Trying to make NetworkManager sane in 12.2
As part of my testing of opensuse 12.2 Beta1, I have been checking out how NetworkManager works for WiFi connections. And it still has the same problems we saw with 12.1, namely it required the root password to do almost anything.
I decided that it was time to get my hands dirty, and see whether I could make some changes that would result in the system behaving more sanely. This post describes what I have done. I would appreciate feedback (comments) from readers about this.
With opensuse 11.4 and earlier, when you setup a connection the information was saved in the local user files. And everything worked reasonably well, except that the KDE applet mishandled connections with hidden SSID. You could, optionally, make the defined connection a system connection, although that was only supported by the Gnome applet; the option was there for the KDE applet, but was grayed out. Setting up a connection defined in local files did not require the root password. Making it a system connection (available to all users) did require the root password.
With 12.1, there was a newer version of NetworkManager that changed everything. Now all connections are system connections. The option to have it not a system connection is still there, but NetworkManager then sets that up as a system connection that is accessible to only the one user. The information for the connection is saved in system files (in the directory “/etc/NetworkManager/system-connections”).
The effect was that the root password was required for almost everything wifi related, other than enabling/disabling wireless.
Here is what I am currently testing.
Opensuse comes with a number of NetworkManager relevant files that are used to configure PolicyKit permissions. The three files that seem most relevant are:
org.freedesktop.NetworkManager.settings.modify.system.pkla org.freedesktop.NetworkManager.wifi.share.open.pkla org.freedesktop.NetworkManager.wifi.share.protected.pkla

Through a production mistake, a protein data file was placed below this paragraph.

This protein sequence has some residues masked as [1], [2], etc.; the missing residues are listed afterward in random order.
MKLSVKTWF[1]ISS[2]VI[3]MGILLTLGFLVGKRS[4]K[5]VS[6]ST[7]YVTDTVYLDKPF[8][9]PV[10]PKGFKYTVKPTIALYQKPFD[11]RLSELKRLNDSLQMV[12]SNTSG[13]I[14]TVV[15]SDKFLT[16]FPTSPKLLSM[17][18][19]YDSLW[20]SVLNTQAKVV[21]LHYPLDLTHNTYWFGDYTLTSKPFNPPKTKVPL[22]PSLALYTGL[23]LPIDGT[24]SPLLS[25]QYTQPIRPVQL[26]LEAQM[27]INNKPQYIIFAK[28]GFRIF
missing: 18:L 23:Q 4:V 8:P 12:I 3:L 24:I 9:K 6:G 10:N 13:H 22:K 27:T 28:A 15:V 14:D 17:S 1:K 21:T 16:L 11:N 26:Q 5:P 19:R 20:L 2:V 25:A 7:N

Those files reside in the directory “/var/lib/polkit-1/localauthority/10-vendor.d”
I have edited those three files. Before editing them, I created a unix group “network” and I added two of the three non-root users of this system to that group. I will describe the changes that I made to the first of the three files. The changes to the other files are similar.
Here’s the original version of the file:
[org.freedesktop.NetworkManager.settings.modify.system] Identity=unix-group:* Action=org.freedesktop.NetworkManager.settings.modify.system ResultAny=auth_admin_keep ResultInactive=auth_admin_keep ResultActive=auth_admin_keep
And here is the new version of the file:
[org.freedesktop.NetworkManager.settings.modify.system] Identity=unix-group:network Action=org.freedesktop.NetworkManager.settings.modify.system ResultAny=auth_admin_keep ResultInactive=auth_admin_keep ResultActive=yes
As you can see, I made two changes. I change the group from “*” to “network” in the “Identity” line, and I changed the permission in the “ResultActive” line to “yes”.
The intended effect is that users in group “network” should be able to work with WiFi connections, provided that they are at the active console.
I have tested the changes, and they seem to do what I expected of them. The two of my user accounts that I put in the “network” group can now edit connections without being prompted for the root password. I tested that in both KDE and Gnome. And the user who is not in the “network” group is still prompted for a password (only tested in Gnome).
I’m not certain, but I think my tests only apply to the first file that I changed. I’m not quite sure what the other files are for. They might be needed for an ad hoc connection. Or perhaps they are only used when there is a special user agent to manage connections (not present in the standard release).
Was my change technically wrong?
Yes, it was probably wrong. We are supposed to copy such files to the corresponding directory tree under “/etc” and modify them there. I tried that, but I could never get it to work. This is probably because my use of group “network” won’t override the group “*” if that is used in the files under “/var/lib”.